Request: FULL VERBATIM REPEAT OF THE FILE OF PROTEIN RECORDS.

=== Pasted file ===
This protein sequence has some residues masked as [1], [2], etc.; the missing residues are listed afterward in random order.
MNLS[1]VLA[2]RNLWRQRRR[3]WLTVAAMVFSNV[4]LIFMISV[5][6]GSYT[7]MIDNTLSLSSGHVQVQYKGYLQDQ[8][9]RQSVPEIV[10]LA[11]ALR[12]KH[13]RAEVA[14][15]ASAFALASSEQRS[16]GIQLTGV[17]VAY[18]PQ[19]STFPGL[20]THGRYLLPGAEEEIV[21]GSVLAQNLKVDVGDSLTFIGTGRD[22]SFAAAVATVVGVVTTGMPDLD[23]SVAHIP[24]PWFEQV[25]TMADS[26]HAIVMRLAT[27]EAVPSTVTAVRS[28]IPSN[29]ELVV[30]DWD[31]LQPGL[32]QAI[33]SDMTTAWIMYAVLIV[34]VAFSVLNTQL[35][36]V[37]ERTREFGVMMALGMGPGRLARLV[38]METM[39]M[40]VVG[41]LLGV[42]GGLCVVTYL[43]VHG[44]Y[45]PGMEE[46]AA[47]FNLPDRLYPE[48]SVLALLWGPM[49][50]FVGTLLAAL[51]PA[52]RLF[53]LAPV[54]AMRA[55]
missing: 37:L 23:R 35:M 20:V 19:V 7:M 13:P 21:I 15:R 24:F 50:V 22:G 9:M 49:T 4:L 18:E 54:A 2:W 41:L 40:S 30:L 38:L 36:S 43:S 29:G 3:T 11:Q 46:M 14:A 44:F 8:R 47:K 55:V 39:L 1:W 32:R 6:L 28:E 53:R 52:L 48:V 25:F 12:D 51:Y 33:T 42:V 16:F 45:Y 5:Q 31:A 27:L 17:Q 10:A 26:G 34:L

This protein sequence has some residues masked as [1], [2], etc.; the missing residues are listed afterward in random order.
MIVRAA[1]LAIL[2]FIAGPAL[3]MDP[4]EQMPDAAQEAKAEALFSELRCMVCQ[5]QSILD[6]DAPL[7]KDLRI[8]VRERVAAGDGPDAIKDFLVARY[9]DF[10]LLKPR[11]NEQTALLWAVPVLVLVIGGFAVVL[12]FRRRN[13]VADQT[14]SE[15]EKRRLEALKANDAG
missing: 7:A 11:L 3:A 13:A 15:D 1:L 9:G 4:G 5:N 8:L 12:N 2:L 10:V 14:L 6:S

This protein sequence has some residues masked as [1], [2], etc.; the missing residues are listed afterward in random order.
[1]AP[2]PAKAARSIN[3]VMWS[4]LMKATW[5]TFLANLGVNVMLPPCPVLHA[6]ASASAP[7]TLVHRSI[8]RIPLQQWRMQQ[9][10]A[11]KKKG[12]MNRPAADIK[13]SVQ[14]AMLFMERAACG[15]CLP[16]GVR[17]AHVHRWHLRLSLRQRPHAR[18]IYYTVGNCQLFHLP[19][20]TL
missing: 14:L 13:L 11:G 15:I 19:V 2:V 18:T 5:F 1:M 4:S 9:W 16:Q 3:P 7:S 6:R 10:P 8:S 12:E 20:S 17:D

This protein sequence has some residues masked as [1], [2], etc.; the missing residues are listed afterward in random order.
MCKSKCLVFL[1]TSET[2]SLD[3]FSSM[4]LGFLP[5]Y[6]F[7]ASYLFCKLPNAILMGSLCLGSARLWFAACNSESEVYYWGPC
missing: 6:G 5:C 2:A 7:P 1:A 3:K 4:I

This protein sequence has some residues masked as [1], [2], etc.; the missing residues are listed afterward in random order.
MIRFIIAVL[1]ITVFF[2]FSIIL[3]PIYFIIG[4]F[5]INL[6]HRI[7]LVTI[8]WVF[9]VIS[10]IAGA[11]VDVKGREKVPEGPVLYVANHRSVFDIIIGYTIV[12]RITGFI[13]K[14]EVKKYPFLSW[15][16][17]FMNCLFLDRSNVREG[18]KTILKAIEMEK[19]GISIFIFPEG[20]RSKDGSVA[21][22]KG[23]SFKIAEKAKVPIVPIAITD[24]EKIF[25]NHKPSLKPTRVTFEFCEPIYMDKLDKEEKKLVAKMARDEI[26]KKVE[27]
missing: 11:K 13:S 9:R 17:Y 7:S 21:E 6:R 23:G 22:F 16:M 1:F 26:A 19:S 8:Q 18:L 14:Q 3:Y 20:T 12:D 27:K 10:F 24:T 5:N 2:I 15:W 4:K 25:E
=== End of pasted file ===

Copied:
This protein sequence has some residues masked as [1], [2], etc.; the missing residues are listed afterward in random order.
MNLS[1]VLA[2]RNLWRQRRR[3]WLTVAAMVFSNV[4]LIFMISV[5][6]GSYT[7]MIDNTLSLSSGHVQVQYKGYLQDQ[8][9]RQSVPEIV[10]LA[11]ALR[12]KH[13]RAEVA[14][15]ASAFALASSEQRS[16]GIQLTGV[17]VAY[18]PQ[19]STFPGL[20]THGRYLLPGAEEEIV[21]GSVLAQNLKVDVGDSLTFIGTGRD[22]SFAAAVATVVGVVTTGMPDLD[23]SVAHIP[24]PWFEQV[25]TMADS[26]HAIVMRLAT[27]EAVPSTVTAVRS[28]IPSN[29]ELVV[30]DWD[31]LQPGL[32]QAI[33]SDMTTAWIMYAVLIV[34]VAFSVLNTQL[35][36]V[37]ERTREFGVMMALGMGPGRLARLV[38]METM[39]M[40]VVG[41]LLGV[42]GGLCVVTYL[43]VHG[44]Y[45]PGMEE[46]AA[47]FNLPDRLYPE[48]SVLALLWGPM[49][50]FVGTLLAAL[51]PA[52]RLF[53]LAPV[54]AMRA[55]
missing: 37:L 23:R 35:M 20:V 19:V 7:M 13:P 21:I 15:R 24:F 50:V 22:G 9:M 49:T 4:L 18:E 54:A 2:W 41:L 40:S 30:L 38:L 36:S 43:S 29:G 3:T 11:Q 46:M 14:A 44:F 8:R 47:K 55:V 39:L 1:W 32:R 6:L 28:E 53:R 52:L 48:V 25:F 12:D 51:Y 33:T 42:V 16:F 45:Y 5:Q 31:A 27:L 17:Q 10:A 26:G 34:L

This protein sequence has some residues masked as [1], [2], etc.; the missing residues are listed afterward in random order.
MIVRAA[1]LAIL[2]FIAGPAL[3]MDP[4]EQMPDAAQEAKAEALFSELRCMVCQ[5]QSILD[6]DAPL[7]KDLRI[8]VRERVAAGDGPDAIKDFLVARY[9]DF[10]LLKPR[11]NEQTALLWAVPVLVLVIGGFAVVL[12]FRRRN[13]VADQT[14]SE[15]EKRRLEALKANDAG
missing: 7:A 11:L 3:A 13:A 15:D 1:L 9:G 4:G 5:N 8:L 12:N 2:L 10:V 14:L 6:S

This protein sequence has some residues masked as [1], [2], etc.; the missing residues are listed afterward in random order.
[1]AP[2]PAKAARSIN[3]VMWS[4]LMKATW[5]TFLANLGVNVMLPPCPVLHA[6]ASASAP[7]TLVHRSI[8]RIPLQQWRMQQ[9][10]A[11]KKKG[12]MNRPAADIK[13]SVQ[14]AMLFMERAACG[15]CLP[16]GVR[17]AHVHRWHLRLSLRQRPHAR[18]IYYTVGNCQLFHLP[19][20]TL
missing: 14:L 13:L 11:G 15:I 19:V 2:V 18:T 5:F 1:M 4:S 9:W 16:Q 3:P 7:S 6:R 10:P 8:S 12:E 20:S 17:D

This protein sequence has some residues masked as [1], [2], etc.; the missing residues are listed afterward in random order.
MCKSKCLVFL[1]TSET[2]SLD[3]FSSM[4]LGFLP[5]Y[6]F[7]ASYLFCKLPNAILMGSLCLGSARLWFAACNSESEVYYWGPC
missing: 6:G 5:C 2:A 7:P 1:A 3:K 4:I

This protein sequence has some residues masked as [1], [2], etc.; the missing residues are listed afterward in random order.
MIRFIIAVL[1]ITVFF[2]FSIIL[3]PIYFIIG[4]F[5]INL[6]HRI[7]LVTI[8]WVF[9]VIS[10]IAGA[11]VDVKGREKVPEGPVLYVANHRSVFDIIIGYTIV[12]RITGFI[13]K[14]EVKKYPFLSW[15][16][17]FMNCLFLDRSNVREG[18]KTILKAIEMEK[19]GISIFIFPEG[20]RSKDGSVA[21][22]KG[23]SFKIAEKAKVPIVPIAITD[24]EKIF[25]NHKPSLKPTRVTFEFCEPIYMDKLDKEEKKLVAKMARDEI[26]KKVE[27]
missing: 11:K 13:S 9:R 17:Y 7:S 21:E 6:R 23:G 22:F 16:M 1:F 26:A 19:S 8:Q 18:L 14:Q 3:Y 20:T 12:D 27:K 10:F 24:T 5:N 2:I 15:W 4:K 25:E